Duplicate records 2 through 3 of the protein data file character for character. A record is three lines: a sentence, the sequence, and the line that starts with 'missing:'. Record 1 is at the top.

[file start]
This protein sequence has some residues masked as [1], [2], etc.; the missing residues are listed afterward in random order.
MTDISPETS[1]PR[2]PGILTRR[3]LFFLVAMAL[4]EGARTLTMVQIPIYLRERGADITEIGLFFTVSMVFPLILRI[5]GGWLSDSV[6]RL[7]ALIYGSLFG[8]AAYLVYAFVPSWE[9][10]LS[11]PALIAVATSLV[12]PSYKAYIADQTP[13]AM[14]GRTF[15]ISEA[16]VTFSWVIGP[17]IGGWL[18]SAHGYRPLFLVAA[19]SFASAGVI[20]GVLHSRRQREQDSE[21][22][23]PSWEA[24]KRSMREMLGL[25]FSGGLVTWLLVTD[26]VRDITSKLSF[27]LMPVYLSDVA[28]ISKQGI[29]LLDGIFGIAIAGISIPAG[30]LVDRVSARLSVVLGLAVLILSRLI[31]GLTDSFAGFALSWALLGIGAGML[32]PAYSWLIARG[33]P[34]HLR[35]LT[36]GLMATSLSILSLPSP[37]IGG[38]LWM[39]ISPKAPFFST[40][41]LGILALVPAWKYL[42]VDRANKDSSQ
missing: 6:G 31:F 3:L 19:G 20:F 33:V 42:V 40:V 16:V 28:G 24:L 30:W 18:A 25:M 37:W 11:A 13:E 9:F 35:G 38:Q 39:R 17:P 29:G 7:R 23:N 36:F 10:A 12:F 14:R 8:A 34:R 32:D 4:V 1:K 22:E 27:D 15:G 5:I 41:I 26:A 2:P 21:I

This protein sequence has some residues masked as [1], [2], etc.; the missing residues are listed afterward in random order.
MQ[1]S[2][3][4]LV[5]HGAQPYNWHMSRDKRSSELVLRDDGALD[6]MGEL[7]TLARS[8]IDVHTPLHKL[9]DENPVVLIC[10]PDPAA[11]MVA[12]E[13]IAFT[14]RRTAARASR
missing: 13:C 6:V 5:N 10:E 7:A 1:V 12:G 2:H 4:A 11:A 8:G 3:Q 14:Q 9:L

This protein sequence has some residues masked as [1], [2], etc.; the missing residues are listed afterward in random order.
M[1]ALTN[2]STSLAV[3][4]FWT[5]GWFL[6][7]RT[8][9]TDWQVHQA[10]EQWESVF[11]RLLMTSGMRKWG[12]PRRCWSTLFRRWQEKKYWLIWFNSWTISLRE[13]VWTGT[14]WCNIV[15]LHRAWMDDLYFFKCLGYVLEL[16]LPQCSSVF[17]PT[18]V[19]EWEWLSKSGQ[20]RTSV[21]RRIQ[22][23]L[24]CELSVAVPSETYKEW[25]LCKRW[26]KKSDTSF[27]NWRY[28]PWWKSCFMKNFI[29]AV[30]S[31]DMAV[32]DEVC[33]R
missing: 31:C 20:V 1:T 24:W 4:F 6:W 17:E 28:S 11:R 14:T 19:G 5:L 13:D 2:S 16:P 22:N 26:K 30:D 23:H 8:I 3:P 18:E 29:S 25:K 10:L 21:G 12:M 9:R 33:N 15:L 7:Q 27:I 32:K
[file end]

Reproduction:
This protein sequence has some residues masked as [1], [2], etc.; the missing residues are listed afterward in random order.
MQ[1]S[2][3][4]LV[5]HGAQPYNWHMSRDKRSSELVLRDDGALD[6]MGEL[7]TLARS[8]IDVHTPLHKL[9]DENPVVLIC[10]PDPAA[11]MVA[12]E[13]IAFT[14]RRTAARASR
missing: 13:C 6:V 5:N 10:E 7:A 1:V 12:G 2:H 4:A 11:A 8:G 3:Q 14:Q 9:L

This protein sequence has some residues masked as [1], [2], etc.; the missing residues are listed afterward in random order.
M[1]ALTN[2]STSLAV[3][4]FWT[5]GWFL[6][7]RT[8][9]TDWQVHQA[10]EQWESVF[11]RLLMTSGMRKWG[12]PRRCWSTLFRRWQEKKYWLIWFNSWTISLRE[13]VWTGT[14]WCNIV[15]LHRAWMDDLYFFKCLGYVLEL[16]LPQCSSVF[17]PT[18]V[19]EWEWLSKSGQ[20]RTSV[21]RRIQ[22][23]L[24]CELSVAVPSETYKEW[25]LCKRW[26]KKSDTSF[27]NWRY[28]PWWKSCFMKNFI[29]AV[30]S[31]DMAV[32]DEVC[33]R
missing: 31:C 20:V 1:T 24:W 4:F 6:W 17:E 28:S 11:R 14:T 19:G 5:L 13:D 2:S 16:P 22:N 26:K 30:D 23:H 8:I 3:P 18:E 29:S 25:K 10:L 21:G 12:M 9:R 33:N 15:L 7:Q 27:I 32:K